An Original Flow Motion Safari Video Featuring African Wildlife

Hyperlapse and time-lapse videos generally show urban or natural landscapes but this flow motion featuring iconic predators in Botswana is very unique.

The work of New York-based photographer Tyler Fairbank offers a refreshing point of view of the African wildlife. He created the video over eight days with two complementary cameras. The Canon 1D X Mark II allowed him to shoot very fast handheld hyperlapse thanks to the 16 fps burst speed of this high-end sport camera. On the other hand, the Canon 5DS R was used to produce the extreme close up shots and the 8.6K resolution gave him a lot of room in post to digitally zoom inside the image. These cameras were coupled with a wide-angle Canon 16-35mm f/2.8 II lens, a long Tamron 150-600mm f/5-6.3 telephoto, and the ever versatile Canon 24-105mm f/4 optic.

Tyler Fairbank and his Meerkat assistant shooting with a Canon 5DS R and the Tamron 150-600 f/5-6.3 telephoto lens.


One handheld camera for the hyperlapse and one mounted on the Manfrotto super clamp for the regular time-lapse.

Fairbank explained to Fstoppers:

Most shots were captured handheld from the safari car or boat. My Manfrotto super clamp came in very handy as I was able to leave a wide time-lapse shooting while getting close up shots handheld. The only time a tripod was used was when it was safe to step off the vehicle. Many shots were captured in bursts which is where the Canon 1D X Mark II shines. It can be quite loud however when shooting dozens of shots at 16 fps, and there were a lot of instances I had to hold off shooting to not disturb the wildlife.

Overall, the photographer was able to render 300 time-lapse clips out of the 38,000 images captured during the safari. However, “there's a ton of footage that didn't make the cut and I'll be sharing some shots on my Instagram over the next few weeks,” Fairbank said. Producing this type of flow motion video is extremely time-consuming. The editing phase was very long “with heavy stabilization, lots of deflicker, rotoscoping, bird removal. LRTimelapse and Lightroom was used for every sequence and the majority of the shots have been manually stabilized frame-by-frame in After Effects in order to make the transitions possible.”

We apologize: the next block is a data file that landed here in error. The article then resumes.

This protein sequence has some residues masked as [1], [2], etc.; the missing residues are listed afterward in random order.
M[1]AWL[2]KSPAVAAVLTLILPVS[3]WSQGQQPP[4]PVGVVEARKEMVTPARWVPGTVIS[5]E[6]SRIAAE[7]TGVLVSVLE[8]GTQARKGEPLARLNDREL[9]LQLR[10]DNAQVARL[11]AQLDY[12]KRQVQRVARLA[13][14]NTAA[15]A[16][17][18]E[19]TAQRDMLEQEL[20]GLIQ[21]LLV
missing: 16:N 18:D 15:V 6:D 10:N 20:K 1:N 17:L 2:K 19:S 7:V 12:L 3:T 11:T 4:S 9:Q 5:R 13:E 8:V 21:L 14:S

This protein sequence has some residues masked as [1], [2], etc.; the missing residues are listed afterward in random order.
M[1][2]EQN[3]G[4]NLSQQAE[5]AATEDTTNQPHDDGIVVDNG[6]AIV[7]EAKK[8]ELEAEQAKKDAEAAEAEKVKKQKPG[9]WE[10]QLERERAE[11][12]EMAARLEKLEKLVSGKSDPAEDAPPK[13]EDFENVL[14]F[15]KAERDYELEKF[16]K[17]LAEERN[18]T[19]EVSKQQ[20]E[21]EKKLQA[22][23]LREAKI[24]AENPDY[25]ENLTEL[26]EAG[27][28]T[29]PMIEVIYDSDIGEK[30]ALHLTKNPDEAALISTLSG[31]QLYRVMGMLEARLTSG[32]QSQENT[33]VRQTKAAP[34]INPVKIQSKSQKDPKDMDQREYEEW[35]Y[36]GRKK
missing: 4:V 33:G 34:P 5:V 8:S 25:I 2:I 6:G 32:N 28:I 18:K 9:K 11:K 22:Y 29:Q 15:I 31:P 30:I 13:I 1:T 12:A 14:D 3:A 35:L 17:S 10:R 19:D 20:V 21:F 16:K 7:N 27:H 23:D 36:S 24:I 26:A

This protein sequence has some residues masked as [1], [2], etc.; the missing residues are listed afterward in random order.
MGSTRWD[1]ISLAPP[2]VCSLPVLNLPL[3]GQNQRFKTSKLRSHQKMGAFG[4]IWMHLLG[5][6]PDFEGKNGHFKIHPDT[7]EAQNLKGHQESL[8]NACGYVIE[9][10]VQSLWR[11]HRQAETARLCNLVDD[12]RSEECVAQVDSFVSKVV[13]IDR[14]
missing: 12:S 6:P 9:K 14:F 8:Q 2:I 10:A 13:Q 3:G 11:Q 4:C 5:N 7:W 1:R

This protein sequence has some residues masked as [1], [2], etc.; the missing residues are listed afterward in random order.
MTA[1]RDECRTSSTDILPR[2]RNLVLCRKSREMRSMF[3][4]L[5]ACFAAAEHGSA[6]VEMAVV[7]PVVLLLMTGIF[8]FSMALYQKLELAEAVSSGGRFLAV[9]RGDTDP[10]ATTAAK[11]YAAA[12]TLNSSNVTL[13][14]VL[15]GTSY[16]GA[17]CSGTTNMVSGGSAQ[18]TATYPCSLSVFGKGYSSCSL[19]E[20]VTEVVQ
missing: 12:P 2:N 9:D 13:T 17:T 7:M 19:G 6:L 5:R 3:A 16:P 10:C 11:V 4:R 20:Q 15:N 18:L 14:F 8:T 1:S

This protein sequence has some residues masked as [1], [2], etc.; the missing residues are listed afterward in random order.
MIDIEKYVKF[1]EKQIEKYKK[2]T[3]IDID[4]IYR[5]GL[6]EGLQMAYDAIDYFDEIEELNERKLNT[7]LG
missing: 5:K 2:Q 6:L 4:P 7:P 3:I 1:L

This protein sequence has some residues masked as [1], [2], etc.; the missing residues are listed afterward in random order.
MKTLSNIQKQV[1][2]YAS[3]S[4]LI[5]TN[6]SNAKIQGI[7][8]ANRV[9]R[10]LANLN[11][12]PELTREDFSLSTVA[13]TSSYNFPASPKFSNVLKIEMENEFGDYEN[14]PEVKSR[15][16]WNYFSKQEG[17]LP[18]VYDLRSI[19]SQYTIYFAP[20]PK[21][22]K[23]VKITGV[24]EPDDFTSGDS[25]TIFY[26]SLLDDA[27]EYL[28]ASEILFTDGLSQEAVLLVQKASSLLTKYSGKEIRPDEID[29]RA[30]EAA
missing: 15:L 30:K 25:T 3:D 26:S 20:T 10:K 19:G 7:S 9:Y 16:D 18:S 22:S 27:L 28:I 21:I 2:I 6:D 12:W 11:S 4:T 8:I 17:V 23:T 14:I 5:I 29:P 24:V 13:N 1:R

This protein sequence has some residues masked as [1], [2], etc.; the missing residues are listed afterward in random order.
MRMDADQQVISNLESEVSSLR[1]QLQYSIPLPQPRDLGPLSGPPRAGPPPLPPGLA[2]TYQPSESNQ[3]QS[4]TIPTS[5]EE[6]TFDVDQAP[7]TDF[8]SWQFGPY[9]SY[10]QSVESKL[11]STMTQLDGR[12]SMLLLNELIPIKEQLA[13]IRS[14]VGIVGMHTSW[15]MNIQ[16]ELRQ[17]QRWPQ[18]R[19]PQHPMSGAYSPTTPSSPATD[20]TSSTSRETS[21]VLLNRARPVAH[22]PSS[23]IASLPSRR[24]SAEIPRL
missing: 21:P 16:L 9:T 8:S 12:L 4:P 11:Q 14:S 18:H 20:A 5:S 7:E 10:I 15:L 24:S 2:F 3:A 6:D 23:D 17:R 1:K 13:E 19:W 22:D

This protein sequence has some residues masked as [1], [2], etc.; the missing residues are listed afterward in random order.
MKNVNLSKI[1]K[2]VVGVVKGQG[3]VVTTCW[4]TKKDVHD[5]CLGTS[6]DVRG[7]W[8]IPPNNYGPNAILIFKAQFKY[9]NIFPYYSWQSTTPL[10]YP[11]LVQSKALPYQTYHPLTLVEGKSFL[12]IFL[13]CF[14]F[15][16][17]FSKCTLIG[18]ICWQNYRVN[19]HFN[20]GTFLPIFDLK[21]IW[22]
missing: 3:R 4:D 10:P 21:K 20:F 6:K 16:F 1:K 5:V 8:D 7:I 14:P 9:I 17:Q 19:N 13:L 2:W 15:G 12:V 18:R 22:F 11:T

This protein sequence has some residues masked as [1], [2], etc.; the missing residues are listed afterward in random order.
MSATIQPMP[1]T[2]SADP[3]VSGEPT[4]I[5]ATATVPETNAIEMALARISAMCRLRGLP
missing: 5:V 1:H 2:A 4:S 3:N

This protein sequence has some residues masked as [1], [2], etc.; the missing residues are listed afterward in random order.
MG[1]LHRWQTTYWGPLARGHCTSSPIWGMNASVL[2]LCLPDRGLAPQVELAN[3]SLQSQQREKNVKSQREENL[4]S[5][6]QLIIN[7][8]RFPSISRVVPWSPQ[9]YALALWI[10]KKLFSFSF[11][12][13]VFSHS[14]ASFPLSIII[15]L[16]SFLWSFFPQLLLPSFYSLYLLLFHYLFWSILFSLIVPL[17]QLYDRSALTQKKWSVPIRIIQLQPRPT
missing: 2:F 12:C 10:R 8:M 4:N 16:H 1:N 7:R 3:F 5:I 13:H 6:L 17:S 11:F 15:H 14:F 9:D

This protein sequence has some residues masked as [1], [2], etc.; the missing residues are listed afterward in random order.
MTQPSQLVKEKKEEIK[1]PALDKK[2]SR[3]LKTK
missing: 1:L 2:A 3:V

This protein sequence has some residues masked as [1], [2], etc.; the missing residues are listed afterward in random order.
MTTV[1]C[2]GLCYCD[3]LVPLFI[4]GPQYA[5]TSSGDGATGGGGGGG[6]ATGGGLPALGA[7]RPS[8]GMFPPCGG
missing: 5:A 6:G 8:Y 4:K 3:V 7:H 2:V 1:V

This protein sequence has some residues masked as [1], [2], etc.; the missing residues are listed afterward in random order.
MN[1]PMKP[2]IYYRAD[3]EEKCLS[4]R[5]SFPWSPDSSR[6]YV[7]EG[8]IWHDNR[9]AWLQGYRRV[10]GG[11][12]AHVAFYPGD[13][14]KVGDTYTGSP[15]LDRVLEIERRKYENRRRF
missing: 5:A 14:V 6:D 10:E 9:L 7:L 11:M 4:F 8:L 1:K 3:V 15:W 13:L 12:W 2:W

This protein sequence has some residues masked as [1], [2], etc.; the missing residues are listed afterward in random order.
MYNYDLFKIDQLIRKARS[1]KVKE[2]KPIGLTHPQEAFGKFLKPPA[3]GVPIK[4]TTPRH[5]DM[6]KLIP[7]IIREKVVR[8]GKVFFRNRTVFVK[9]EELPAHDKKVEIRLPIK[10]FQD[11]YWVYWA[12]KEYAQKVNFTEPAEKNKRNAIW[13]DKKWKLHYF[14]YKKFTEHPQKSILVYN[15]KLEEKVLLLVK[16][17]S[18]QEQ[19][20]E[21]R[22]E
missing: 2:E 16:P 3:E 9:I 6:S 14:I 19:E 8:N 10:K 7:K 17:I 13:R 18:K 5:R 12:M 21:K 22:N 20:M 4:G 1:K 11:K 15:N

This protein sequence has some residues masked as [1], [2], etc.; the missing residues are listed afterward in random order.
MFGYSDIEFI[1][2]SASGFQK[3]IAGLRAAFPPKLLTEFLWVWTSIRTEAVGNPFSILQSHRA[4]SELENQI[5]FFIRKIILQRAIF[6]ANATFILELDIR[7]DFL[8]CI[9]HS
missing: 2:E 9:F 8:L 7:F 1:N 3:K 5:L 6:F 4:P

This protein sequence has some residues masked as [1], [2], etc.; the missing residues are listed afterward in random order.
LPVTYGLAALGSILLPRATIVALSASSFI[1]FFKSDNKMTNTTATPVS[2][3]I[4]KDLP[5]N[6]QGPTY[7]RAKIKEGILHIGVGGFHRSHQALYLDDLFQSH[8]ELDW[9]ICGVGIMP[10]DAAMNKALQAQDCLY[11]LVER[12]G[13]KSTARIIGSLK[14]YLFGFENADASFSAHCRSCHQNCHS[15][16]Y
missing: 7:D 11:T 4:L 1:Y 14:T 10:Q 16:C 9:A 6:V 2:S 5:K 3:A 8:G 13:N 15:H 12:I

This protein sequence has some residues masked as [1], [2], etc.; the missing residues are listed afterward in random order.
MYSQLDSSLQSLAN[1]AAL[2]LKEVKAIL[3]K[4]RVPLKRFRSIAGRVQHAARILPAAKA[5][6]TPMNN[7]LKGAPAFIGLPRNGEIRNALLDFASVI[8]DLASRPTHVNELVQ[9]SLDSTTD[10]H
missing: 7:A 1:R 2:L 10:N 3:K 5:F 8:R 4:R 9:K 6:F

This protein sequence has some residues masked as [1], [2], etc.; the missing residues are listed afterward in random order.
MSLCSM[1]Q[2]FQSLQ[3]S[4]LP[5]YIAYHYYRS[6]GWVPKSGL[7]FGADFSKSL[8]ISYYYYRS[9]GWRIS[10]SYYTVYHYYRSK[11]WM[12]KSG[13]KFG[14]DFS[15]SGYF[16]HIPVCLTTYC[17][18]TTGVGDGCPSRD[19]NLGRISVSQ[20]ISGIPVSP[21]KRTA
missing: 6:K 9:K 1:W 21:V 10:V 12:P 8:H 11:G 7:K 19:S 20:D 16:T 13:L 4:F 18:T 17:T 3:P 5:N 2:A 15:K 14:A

Flow motion video editing requires a lot of manual rotoscoping and masking. This is a lot of work.


Quick preview of the complexity of the audio track in Adobe Premiere Pro audio panel.

You can follow Tyler Fairbank's work on his website and Instagram account.

All images used with permission.

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7 Comments

Very cool but too jerky at times; it hurt my eyes.

Keith Davis's picture

How the heck did he do it !!! Very original and creative with technique I have not seen before. I hope to see more from him in the future.

Butch

Marko Lovrić's picture

epic!!!!!

Simon Patterson's picture

Whoa, he has a very big bag of nifty tricks. Amazing he shot all that over only 8 days. I'm tipping he needed a very big sleep after achieving all that filming in just 8 days.

And that's before we start to comprehend what the editing must have taken!

David Glazebrook's picture

I guessing the edit took a whole lot longer than 8 days ;)

Simon Patterson's picture

No doubt! However he did extremely well to gather all the footage he did, to enable him to edit it. Finding such a variety of wild African animals doing interesting things in good light is not like shooting fish in a barrel!

David Glazebrook's picture

Wow! Very easy to engage. Great work.